• Endangered (E)—any species that is in danger of extinction throughout all or a significant portion of its range.

    • Threatened (T)—any species that is likely to become an endangered species within the foreseeable future throughout all or a significant portion of its range.

    • For more information on USFWS endangered and threatened species visit https://www.fws.gov/midwest/wolf/esastatus/e-vs-t.htm

At the state level (FWC), species can be listed as:

    • Threatened (T)—native Florida species that have had a large reduction (≥50%) in population over past 10 years; a reduction in their geographic range, or extreme fluctuations in occurrence, area occupied, population size or mature individuals; a small or restricted population size; or a 10% or greater probability of going extinct in the wild within 100 years. No person shall take, possess, transport, or sell any species of special concern or their nests or eggs except as authorized by permit.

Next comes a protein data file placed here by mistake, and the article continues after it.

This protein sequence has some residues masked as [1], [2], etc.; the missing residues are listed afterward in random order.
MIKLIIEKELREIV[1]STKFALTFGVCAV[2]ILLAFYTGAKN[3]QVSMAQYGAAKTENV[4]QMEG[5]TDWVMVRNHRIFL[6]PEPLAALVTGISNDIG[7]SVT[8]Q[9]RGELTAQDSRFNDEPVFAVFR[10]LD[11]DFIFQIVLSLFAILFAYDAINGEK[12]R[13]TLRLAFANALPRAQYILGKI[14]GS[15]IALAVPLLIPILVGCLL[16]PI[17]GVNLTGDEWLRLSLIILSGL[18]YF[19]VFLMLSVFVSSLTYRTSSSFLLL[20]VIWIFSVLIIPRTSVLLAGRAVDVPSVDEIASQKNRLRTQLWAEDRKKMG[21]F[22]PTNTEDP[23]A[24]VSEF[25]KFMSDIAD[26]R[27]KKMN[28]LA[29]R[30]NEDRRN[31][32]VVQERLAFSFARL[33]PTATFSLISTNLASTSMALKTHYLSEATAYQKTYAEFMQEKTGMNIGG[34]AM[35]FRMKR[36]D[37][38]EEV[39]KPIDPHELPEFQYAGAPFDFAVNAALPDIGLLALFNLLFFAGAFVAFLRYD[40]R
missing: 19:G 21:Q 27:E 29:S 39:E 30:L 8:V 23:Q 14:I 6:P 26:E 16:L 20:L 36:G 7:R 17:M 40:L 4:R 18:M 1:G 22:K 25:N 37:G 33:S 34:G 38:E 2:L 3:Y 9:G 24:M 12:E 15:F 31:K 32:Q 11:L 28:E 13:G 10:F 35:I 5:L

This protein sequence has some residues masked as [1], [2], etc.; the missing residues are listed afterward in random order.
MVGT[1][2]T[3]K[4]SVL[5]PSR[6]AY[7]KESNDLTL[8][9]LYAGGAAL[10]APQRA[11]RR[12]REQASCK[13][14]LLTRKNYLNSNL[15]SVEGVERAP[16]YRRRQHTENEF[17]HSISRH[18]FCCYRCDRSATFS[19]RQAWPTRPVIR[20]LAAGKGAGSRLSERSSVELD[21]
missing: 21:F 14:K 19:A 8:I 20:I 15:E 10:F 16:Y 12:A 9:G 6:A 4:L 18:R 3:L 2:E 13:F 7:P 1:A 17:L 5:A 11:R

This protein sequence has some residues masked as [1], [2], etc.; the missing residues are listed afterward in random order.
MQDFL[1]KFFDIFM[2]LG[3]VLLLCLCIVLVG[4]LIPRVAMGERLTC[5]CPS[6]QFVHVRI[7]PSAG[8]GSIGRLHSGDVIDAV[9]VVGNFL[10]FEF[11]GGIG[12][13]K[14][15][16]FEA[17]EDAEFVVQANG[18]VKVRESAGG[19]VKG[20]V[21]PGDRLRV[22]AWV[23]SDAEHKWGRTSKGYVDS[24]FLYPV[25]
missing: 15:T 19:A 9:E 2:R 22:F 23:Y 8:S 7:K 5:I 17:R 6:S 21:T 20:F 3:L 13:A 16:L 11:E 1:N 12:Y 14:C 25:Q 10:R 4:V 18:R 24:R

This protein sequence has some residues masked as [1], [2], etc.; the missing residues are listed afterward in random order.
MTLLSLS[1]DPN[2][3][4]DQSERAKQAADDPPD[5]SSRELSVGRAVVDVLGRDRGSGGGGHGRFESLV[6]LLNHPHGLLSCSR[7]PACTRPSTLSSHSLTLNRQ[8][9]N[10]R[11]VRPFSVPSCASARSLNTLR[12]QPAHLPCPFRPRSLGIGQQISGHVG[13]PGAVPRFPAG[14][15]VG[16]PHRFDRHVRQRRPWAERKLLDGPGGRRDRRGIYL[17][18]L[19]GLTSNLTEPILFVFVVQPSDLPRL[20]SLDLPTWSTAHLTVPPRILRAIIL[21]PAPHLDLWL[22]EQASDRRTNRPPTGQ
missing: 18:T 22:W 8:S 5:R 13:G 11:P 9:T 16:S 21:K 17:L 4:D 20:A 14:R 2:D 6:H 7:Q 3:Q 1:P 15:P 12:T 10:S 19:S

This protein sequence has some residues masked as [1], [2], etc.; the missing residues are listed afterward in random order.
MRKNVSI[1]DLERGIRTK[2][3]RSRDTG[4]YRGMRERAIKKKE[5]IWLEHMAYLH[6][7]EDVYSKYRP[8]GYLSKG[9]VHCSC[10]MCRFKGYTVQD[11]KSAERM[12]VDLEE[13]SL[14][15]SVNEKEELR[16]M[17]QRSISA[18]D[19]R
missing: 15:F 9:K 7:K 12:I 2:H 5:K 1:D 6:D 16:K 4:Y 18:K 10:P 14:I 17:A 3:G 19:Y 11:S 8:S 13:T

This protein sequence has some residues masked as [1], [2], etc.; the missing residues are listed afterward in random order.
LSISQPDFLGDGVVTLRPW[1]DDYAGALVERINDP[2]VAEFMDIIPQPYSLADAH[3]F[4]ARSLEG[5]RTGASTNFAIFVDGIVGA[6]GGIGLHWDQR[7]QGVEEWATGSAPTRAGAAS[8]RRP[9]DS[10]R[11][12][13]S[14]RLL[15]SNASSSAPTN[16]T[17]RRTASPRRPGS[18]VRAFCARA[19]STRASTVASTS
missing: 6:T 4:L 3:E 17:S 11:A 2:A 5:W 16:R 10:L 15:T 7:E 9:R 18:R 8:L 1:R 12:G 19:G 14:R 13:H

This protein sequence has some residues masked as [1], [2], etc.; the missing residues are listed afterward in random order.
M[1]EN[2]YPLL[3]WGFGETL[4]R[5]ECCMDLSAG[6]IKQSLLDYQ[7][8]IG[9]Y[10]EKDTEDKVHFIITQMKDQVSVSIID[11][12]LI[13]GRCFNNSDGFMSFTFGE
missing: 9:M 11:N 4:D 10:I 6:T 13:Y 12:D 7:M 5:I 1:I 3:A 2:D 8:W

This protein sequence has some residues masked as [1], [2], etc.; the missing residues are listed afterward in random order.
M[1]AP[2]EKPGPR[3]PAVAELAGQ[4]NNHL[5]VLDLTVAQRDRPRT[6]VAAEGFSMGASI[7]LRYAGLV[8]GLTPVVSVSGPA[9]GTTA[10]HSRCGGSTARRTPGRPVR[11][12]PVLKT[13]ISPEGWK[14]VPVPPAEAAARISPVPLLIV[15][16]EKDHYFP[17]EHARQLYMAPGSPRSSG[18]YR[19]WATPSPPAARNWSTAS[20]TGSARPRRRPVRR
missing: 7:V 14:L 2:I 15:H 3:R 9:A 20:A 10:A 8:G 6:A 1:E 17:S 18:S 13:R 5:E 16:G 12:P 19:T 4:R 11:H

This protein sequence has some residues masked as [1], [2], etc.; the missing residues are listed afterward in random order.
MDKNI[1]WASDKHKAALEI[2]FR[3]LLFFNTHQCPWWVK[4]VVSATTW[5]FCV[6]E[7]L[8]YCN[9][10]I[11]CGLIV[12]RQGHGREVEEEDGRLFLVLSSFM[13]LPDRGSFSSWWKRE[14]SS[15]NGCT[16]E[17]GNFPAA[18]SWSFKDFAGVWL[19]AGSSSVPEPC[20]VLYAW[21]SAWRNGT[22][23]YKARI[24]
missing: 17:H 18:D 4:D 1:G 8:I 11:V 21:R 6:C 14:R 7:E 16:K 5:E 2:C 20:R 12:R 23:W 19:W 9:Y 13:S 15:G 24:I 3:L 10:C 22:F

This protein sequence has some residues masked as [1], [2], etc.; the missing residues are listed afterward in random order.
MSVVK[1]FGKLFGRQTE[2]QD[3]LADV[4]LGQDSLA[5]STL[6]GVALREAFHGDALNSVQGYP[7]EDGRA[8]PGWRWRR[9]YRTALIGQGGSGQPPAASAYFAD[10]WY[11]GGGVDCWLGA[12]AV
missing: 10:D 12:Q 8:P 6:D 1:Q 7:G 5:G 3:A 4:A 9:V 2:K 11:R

• Species of Special Concern (C)—a temporary category for species about which we lack sufficient data/knowledge but that are suspected of needing protection. No person shall take, possess, transport, or sell any species of special concern or their nests or eggs except as authorized by permit.

    • For more information on FWC threatened species and species of special concern visit http://myfwc.com/media/4133167/floridas-imperiled-species-management-plan-2016-2026.pdf

In addition, we have included species that are invasive or migratory.